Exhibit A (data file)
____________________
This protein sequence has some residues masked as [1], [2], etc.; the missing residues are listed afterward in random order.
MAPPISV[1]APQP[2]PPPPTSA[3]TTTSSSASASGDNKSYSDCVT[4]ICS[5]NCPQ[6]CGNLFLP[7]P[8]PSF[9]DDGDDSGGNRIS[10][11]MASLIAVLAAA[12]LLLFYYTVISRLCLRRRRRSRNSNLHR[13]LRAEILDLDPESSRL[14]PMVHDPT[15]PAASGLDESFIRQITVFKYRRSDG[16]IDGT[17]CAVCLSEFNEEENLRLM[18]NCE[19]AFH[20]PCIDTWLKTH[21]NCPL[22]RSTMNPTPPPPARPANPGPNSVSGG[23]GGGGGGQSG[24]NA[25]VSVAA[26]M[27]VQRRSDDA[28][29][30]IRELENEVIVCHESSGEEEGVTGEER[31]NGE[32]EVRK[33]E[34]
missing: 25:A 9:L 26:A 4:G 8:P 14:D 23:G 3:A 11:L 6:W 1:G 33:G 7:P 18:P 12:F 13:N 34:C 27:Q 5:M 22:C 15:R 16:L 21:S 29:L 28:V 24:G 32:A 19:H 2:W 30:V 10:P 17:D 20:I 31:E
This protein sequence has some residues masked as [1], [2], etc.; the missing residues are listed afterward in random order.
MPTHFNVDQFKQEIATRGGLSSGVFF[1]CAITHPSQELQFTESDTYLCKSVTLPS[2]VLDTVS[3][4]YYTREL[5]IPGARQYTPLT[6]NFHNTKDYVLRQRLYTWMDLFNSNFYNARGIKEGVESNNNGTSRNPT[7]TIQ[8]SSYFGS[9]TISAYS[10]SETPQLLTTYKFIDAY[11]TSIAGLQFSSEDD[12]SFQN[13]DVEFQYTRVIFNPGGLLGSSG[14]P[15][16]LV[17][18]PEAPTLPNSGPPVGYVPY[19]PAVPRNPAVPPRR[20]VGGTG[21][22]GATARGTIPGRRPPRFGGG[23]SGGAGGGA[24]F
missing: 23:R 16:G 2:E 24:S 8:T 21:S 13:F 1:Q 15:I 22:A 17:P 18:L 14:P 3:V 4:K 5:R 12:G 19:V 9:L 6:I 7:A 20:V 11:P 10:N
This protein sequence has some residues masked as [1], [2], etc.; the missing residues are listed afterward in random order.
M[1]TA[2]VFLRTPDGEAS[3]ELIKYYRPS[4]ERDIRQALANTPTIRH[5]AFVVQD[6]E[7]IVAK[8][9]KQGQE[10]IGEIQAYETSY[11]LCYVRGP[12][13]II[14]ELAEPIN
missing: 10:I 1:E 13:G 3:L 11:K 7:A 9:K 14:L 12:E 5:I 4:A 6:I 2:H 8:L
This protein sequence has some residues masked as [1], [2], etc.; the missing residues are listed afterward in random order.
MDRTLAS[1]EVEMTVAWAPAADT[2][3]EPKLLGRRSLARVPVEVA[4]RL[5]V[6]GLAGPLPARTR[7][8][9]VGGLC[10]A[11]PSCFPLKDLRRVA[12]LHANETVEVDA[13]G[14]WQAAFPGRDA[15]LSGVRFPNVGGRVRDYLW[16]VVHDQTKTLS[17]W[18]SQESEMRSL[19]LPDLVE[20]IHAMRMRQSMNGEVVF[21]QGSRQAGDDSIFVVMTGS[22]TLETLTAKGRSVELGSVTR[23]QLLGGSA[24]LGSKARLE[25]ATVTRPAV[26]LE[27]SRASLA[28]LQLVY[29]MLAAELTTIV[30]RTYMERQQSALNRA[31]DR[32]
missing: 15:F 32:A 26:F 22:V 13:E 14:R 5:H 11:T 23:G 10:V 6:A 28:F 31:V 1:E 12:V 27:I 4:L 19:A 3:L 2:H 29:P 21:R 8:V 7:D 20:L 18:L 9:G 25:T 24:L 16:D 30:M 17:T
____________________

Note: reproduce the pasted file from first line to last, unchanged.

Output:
This protein sequence has some residues masked as [1], [2], etc.; the missing residues are listed afterward in random order.
MAPPISV[1]APQP[2]PPPPTSA[3]TTTSSSASASGDNKSYSDCVT[4]ICS[5]NCPQ[6]CGNLFLP[7]P[8]PSF[9]DDGDDSGGNRIS[10][11]MASLIAVLAAA[12]LLLFYYTVISRLCLRRRRRSRNSNLHR[13]LRAEILDLDPESSRL[14]PMVHDPT[15]PAASGLDESFIRQITVFKYRRSDG[16]IDGT[17]CAVCLSEFNEEENLRLM[18]NCE[19]AFH[20]PCIDTWLKTH[21]NCPL[22]RSTMNPTPPPPARPANPGPNSVSGG[23]GGGGGGQSG[24]NA[25]VSVAA[26]M[27]VQRRSDDA[28][29][30]IRELENEVIVCHESSGEEEGVTGEER[31]NGE[32]EVRK[33]E[34]
missing: 25:A 9:L 26:A 4:G 8:P 14:D 23:G 3:A 11:L 6:W 1:G 33:G 7:P 18:P 12:F 13:N 34:C 27:Q 5:M 22:C 15:R 16:L 21:S 29:L 28:V 24:G 32:A 19:H 2:W 30:V 10:P 17:D 20:I 31:E
This protein sequence has some residues masked as [1], [2], etc.; the missing residues are listed afterward in random order.
MPTHFNVDQFKQEIATRGGLSSGVFF[1]CAITHPSQELQFTESDTYLCKSVTLPS[2]VLDTVS[3][4]YYTREL[5]IPGARQYTPLT[6]NFHNTKDYVLRQRLYTWMDLFNSNFYNARGIKEGVESNNNGTSRNPT[7]TIQ[8]SSYFGS[9]TISAYS[10]SETPQLLTTYKFIDAY[11]TSIAGLQFSSEDD[12]SFQN[13]DVEFQYTRVIFNPGGLLGSSG[14]P[15][16]LV[17][18]PEAPTLPNSGPPVGYVPY[19]PAVPRNPAVPPRR[20]VGGTG[21][22]GATARGTIPGRRPPRFGGG[23]SGGAGGGA[24]F
missing: 23:R 16:G 2:E 24:S 8:T 21:S 13:F 1:Q 15:I 22:A 17:P 18:L 14:P 3:V 4:K 5:R 12:G 19:V 9:L 6:I 7:A 20:V 11:P 10:N
This protein sequence has some residues masked as [1], [2], etc.; the missing residues are listed afterward in random order.
M[1]TA[2]VFLRTPDGEAS[3]ELIKYYRPS[4]ERDIRQALANTPTIRH[5]AFVVQD[6]E[7]IVAK[8][9]KQGQE[10]IGEIQAYETSY[11]LCYVRGP[12][13]II[14]ELAEPIN
missing: 10:I 1:E 13:G 3:L 11:K 7:A 9:K 14:L 12:E 5:I 4:A 6:I 2:H 8:L
This protein sequence has some residues masked as [1], [2], etc.; the missing residues are listed afterward in random order.
MDRTLAS[1]EVEMTVAWAPAADT[2][3]EPKLLGRRSLARVPVEVA[4]RL[5]V[6]GLAGPLPARTR[7][8][9]VGGLC[10]A[11]PSCFPLKDLRRVA[12]LHANETVEVDA[13]G[14]WQAAFPGRDA[15]LSGVRFPNVGGRVRDYLW[16]VVHDQTKTLS[17]W[18]SQESEMRSL[19]LPDLVE[20]IHAMRMRQSMNGEVVF[21]QGSRQAGDDSIFVVMTGS[22]TLETLTAKGRSVELGSVTR[23]QLLGGSA[24]LGSKARLE[25]ATVTRPAV[26]LE[27]SRASLA[28]LQLVY[29]MLAAELTTIV[30]RTYMERQQSALNRA[31]DR[32]
missing: 15:F 32:A 26:F 22:V 13:E 14:R 5:H 11:T 23:G 10:V 6:A 28:F 31:V 1:E 12:V 27:I 4:L 19:A 3:L 2:H 29:P 21:R 8:V 7:D 20:L 18:L 9:G 25:T 24:L 16:D 30:M 17:T